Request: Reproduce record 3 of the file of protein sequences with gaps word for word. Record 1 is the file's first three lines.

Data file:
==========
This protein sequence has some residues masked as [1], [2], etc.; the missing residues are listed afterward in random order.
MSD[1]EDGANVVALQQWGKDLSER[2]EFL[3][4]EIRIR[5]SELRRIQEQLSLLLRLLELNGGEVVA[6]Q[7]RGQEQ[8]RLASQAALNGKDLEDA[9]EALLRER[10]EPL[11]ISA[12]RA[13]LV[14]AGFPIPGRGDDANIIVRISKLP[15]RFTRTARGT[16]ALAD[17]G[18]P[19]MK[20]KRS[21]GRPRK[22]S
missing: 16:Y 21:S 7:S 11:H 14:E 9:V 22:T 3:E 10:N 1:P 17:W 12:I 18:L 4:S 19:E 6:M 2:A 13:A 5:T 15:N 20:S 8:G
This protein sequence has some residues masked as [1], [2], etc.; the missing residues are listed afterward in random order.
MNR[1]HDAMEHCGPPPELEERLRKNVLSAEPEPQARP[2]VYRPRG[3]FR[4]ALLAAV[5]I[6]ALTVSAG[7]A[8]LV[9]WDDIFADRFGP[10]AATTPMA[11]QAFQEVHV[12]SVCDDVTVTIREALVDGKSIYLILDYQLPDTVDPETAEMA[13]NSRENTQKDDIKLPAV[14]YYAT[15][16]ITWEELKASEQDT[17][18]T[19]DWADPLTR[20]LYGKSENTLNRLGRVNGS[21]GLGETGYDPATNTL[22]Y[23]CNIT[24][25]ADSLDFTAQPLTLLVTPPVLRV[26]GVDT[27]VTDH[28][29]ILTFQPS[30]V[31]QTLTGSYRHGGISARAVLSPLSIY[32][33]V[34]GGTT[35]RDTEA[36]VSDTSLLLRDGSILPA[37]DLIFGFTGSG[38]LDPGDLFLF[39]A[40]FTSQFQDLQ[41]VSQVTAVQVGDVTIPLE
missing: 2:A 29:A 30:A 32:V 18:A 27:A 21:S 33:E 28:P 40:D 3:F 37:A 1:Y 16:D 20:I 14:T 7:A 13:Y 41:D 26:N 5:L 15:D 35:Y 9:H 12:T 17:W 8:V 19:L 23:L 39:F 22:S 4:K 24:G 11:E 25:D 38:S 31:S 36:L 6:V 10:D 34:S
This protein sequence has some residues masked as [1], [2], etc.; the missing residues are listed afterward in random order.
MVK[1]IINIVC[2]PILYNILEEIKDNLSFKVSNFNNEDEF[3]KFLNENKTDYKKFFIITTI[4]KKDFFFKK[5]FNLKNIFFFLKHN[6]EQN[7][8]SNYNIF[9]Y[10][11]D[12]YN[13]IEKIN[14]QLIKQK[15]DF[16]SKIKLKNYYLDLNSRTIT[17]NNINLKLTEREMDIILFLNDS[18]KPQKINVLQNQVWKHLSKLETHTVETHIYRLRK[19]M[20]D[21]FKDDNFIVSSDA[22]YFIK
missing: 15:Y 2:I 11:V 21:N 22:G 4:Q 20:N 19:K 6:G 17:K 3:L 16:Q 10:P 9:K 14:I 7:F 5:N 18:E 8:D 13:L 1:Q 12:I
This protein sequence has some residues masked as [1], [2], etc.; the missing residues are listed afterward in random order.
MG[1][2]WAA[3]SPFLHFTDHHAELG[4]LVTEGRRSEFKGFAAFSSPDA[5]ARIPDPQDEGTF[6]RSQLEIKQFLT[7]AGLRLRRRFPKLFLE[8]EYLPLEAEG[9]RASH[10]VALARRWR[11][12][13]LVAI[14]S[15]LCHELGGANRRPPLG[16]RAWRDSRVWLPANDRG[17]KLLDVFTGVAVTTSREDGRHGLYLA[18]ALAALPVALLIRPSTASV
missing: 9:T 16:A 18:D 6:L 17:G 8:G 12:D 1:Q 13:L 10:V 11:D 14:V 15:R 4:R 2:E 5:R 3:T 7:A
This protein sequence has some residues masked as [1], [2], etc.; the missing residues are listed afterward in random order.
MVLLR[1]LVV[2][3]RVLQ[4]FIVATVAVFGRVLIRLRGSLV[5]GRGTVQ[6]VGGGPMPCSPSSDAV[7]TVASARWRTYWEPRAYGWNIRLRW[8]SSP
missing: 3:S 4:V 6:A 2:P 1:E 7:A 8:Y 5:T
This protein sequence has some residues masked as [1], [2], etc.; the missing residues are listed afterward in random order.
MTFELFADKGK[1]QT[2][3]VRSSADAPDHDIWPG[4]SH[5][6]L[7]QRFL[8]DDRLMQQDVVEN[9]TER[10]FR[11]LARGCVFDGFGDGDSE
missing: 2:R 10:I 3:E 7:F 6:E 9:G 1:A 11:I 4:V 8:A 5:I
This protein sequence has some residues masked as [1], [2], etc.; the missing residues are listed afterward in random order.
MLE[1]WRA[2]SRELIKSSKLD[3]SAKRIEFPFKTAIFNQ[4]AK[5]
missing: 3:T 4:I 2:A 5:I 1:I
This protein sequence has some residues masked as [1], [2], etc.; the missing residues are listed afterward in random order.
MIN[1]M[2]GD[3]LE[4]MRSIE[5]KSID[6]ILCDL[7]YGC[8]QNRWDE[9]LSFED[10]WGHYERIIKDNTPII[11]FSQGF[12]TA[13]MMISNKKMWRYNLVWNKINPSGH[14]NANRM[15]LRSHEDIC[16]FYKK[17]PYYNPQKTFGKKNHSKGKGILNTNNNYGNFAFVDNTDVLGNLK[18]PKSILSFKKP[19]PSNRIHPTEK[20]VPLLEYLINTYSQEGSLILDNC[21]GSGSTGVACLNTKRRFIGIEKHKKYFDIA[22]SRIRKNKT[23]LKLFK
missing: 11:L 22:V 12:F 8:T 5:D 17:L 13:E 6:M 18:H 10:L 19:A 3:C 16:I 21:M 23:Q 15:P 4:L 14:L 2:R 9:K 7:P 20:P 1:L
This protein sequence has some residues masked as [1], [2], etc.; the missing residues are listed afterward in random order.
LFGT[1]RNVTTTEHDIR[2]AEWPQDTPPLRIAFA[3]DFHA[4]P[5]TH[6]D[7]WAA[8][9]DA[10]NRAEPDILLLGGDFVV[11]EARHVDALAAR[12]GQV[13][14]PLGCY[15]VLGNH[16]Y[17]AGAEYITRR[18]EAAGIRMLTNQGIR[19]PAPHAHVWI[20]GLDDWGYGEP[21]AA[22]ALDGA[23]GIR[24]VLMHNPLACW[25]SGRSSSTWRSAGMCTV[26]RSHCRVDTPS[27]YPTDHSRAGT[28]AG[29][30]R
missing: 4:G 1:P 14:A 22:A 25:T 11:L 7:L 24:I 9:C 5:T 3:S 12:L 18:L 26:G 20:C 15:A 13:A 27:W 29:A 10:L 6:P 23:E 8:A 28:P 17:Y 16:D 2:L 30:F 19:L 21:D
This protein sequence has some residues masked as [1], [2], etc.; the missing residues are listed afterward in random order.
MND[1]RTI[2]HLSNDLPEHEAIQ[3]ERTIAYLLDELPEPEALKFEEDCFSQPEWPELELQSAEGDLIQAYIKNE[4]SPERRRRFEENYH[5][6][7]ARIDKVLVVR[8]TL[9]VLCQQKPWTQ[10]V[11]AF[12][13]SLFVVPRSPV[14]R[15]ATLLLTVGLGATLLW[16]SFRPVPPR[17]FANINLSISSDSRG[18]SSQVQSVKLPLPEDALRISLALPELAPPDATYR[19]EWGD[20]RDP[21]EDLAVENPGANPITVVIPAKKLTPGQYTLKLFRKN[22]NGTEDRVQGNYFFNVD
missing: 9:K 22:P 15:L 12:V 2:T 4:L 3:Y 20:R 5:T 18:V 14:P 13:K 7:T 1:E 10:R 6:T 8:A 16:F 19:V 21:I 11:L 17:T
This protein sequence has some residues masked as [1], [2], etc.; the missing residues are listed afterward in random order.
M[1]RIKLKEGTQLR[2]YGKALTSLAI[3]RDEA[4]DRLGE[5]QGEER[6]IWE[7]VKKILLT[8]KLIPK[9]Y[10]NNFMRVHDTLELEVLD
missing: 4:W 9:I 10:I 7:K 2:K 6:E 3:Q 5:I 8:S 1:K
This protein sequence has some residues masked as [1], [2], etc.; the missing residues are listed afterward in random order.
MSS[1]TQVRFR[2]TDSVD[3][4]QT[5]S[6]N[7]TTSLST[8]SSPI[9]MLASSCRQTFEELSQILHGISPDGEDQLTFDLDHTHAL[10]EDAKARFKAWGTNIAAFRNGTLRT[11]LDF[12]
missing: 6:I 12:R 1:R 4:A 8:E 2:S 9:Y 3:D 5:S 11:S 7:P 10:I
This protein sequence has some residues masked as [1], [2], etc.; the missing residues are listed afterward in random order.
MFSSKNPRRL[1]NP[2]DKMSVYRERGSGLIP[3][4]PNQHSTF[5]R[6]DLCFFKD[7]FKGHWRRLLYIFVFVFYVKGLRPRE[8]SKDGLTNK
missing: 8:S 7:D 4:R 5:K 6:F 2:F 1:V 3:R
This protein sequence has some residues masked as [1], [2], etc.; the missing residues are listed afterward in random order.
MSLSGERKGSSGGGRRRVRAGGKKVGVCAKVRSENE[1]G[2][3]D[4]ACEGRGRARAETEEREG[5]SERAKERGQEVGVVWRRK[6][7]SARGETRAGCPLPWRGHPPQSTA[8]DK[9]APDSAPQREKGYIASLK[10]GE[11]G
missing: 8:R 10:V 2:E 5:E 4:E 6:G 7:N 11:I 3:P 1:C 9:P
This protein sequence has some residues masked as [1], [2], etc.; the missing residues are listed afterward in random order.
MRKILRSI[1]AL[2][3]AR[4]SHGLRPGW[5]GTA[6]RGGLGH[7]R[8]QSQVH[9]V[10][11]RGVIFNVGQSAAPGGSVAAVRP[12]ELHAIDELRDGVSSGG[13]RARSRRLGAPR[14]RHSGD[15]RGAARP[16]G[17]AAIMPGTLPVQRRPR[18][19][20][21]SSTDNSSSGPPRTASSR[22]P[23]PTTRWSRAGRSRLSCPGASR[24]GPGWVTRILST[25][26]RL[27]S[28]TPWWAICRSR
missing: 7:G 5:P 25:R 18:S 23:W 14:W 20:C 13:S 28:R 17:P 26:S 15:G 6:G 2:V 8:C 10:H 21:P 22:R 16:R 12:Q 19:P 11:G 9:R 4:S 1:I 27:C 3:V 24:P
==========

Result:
This protein sequence has some residues masked as [1], [2], etc.; the missing residues are listed afterward in random order.
MVK[1]IINIVC[2]PILYNILEEIKDNLSFKVSNFNNEDEF[3]KFLNENKTDYKKFFIITTI[4]KKDFFFKK[5]FNLKNIFFFLKHN[6]EQN[7][8]SNYNIF[9]Y[10][11]D[12]YN[13]IEKIN[14]QLIKQK[15]DF[16]SKIKLKNYYLDLNSRTIT[17]NNINLKLTEREMDIILFLNDS[18]KPQKINVLQNQVWKHLSKLETHTVETHIYRLRK[19]M[20]D[21]FKDDNFIVSSDA[22]YFIK
missing: 15:Y 2:I 11:V 21:N 22:G 4:Q 20:N 19:K 6:G 17:K 3:L 16:Q 10:P 9:K 14:I 7:F 5:N 18:E 8:D 13:L 1:Q 12:I